Sinologists gather in Beijing to explore modern insights from ancient civilizations

By Xu Xiaoxuan
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The third session of the World Sinology Lecture (WSL) is held in Beijing on March 17, 2023. [Photo by Xu Xiaoxuan/]

The third session of the World Sinology Lecture (WSL) convened in Beijing on Friday, with a focus on the importance of communication and mutual learning among civilizations in promoting human progress, while also exploring the relevance of ancient civilizations to contemporary society.

Chen Zhou, vice minister of the International Department of the Communist Party of China (CPC) Central Committee, praised the WSL as a successful endeavor in building a global network of dialogue and cooperation among civilizations, which can help dispel prejudice and promote progress via exchanges.

The event was a response to the Global Civilization Initiative proposed at the CPC in Dialogue with World Political Parties High-level Meeting on March 15, which emphasized the irreplaceable role of tolerance, coexistence, exchanges, and mutual learning among different civilizations in advancing humanity's modernization.

In 1998, the United Nations (U.N.) General Assembly designated 2001 as the Year of Dialogue Among Civilizations. Three years later, the U.N. Educational, Scientific and Cultural Organization (UNESCO) adopted the Universal Declaration on Cultural Diversity. Nowadays, the value of the diversity of civilizations is once again being highlighted. 

"Diverse civilizations have shaped diverse development paths. In the process of inheriting and interpreting ancient civilizations and through equal exchanges and dialogues, countries have gained wisdom rooted in their own traditional culture and found a suitable development path," remarked Liu Li, president of Beijing Language and Culture University (BLCU). 

Sergey Manassarian, Armenian Ambassador to China, emphasized that understanding a civilization demands in-depth knowledge of both its past and present. He added that human civilization could only innovate and reach a new height when its historical heritage is grasped. 

German sinologist Dennis Schilling, a professor at Renmin University of China, emphasized the ancient Chinese concept of harmony without uniformity and expressed hope that civilizations could engage in regular, harmony-based exchanges to maintain their vitality.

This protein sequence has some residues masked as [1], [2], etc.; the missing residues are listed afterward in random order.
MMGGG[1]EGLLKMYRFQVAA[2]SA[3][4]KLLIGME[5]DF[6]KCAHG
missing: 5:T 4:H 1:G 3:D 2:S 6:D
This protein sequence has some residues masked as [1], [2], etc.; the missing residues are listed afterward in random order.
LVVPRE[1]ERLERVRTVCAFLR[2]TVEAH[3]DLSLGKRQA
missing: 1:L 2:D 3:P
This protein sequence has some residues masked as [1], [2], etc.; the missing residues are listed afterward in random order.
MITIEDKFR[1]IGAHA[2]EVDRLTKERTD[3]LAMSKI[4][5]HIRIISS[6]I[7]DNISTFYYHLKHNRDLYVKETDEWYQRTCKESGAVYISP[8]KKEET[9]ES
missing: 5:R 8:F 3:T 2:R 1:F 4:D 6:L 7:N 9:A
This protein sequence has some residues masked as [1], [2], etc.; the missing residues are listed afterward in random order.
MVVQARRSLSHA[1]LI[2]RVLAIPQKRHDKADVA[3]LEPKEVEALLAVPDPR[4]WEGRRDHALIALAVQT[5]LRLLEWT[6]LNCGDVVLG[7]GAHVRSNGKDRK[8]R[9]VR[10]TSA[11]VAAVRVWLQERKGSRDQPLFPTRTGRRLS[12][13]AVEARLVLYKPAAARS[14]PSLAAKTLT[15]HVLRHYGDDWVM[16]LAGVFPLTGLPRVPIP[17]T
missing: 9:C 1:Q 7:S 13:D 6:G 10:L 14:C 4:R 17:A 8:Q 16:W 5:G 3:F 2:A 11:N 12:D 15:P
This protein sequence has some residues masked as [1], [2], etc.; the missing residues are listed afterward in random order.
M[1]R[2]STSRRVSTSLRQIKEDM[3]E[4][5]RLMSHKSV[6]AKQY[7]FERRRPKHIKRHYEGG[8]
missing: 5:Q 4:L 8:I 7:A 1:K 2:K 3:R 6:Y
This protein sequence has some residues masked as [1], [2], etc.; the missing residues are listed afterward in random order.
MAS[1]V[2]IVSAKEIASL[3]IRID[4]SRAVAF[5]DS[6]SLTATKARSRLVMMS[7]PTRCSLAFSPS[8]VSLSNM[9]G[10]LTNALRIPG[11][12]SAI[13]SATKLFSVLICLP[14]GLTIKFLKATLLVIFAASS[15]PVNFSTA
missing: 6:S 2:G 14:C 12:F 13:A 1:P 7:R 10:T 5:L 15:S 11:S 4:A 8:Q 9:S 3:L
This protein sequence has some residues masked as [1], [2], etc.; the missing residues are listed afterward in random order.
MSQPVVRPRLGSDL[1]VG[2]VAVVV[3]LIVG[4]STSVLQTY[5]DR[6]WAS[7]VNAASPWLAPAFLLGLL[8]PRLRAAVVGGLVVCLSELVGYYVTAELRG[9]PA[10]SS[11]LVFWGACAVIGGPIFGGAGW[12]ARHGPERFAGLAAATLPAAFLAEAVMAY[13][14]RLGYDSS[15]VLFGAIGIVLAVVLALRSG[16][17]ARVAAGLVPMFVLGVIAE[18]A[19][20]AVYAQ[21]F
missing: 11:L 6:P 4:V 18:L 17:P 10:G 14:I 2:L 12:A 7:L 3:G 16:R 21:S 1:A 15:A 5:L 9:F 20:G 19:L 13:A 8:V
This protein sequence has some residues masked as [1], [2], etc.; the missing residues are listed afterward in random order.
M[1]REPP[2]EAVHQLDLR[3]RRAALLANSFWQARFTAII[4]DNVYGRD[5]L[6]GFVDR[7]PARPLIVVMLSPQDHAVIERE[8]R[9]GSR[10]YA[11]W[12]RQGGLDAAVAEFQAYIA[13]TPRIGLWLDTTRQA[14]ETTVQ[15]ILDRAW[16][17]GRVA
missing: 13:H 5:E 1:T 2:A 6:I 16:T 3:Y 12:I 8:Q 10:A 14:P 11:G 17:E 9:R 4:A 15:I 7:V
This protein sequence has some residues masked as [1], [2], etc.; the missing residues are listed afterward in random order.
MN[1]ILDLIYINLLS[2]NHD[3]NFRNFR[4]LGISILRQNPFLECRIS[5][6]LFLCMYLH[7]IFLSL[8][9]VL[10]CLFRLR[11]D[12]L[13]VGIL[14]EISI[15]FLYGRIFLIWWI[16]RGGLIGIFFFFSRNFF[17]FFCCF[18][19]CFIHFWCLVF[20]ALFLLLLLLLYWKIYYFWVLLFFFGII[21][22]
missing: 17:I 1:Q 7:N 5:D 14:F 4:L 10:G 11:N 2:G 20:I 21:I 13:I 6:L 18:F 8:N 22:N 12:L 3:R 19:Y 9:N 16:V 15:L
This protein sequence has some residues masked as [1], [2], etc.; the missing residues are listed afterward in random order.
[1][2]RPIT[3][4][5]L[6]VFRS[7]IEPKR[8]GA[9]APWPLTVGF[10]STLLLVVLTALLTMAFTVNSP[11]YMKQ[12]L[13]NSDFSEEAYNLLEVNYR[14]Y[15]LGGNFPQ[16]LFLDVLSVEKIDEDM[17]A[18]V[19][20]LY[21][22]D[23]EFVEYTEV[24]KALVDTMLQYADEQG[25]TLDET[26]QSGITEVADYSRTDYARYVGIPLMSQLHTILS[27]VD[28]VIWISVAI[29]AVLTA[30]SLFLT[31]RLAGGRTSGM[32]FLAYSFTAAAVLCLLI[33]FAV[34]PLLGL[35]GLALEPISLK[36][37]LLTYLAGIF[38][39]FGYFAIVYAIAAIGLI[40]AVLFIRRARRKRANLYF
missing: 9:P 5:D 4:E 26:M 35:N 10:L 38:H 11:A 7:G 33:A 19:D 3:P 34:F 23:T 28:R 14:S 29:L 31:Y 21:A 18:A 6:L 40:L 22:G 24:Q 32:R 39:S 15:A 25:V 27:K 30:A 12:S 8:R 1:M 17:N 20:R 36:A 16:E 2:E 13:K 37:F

Guests pose for a photo on March 17, 2023. [Photo by Xu Xiaoxuan/]

American sinologist Roger Thomas Ames, humanities chair professor at Peking University and professor emeritus of philosophy at the University of Hawaii at Manoa, shared his insights into the lasting significance of Confucianism via video link. He stated that Confucian philosophers' pursuit of personal and social harmony remains relevant today. 

Ragnar Baldursson, a former minister counselor for the Embassy of Iceland in Beijing, also underlined the influence of Confucianism, particularly in diplomacy. Baldursson emphasized that China honors its commitments in diplomatic relations, reflecting one of the five virtues of Confucianism: trust. Additionally, China consistently seeks inclusive cooperation with other countries by finding common ground while putting aside differences, in line with Confucianism's emphasis on peace and harmony.

Egyptian sinologist Hassan Ragab, a professor at Egypt's Ain Shams University, compared the ancient civilizations of China and Egypt, stating that there is no future without a past. He expressed his belief that these two ancient civilizations, with their enduring cultural and historical foundations, will achieve greater progress in the new era and significantly contribute to global civilizations within the framework of a shared human community.

At the end of the event, Zhang Xiping, a distinguished professor at BLCU and editor-in-chief of International Sinology, said that diversity is a fundamental aspect of civilization, and mutual learning drives the evolution of civilizations. 

He highlighted that a Chinese path to modernization represents a new form of human civilization while containing elements common to all countries' modernizations. Nations should collaborate to draw wisdom from history and promote mutual learning among civilizations to build a human community with a shared future.

Organized by the Chinese Association for International Understanding and BLCU, the third session of the WSL gathered sinologists and young sinology scholars from over 40 countries worldwide to discuss communication among civilizations for human progress. Approximately 300 guests participated in the event, either in person or online. 

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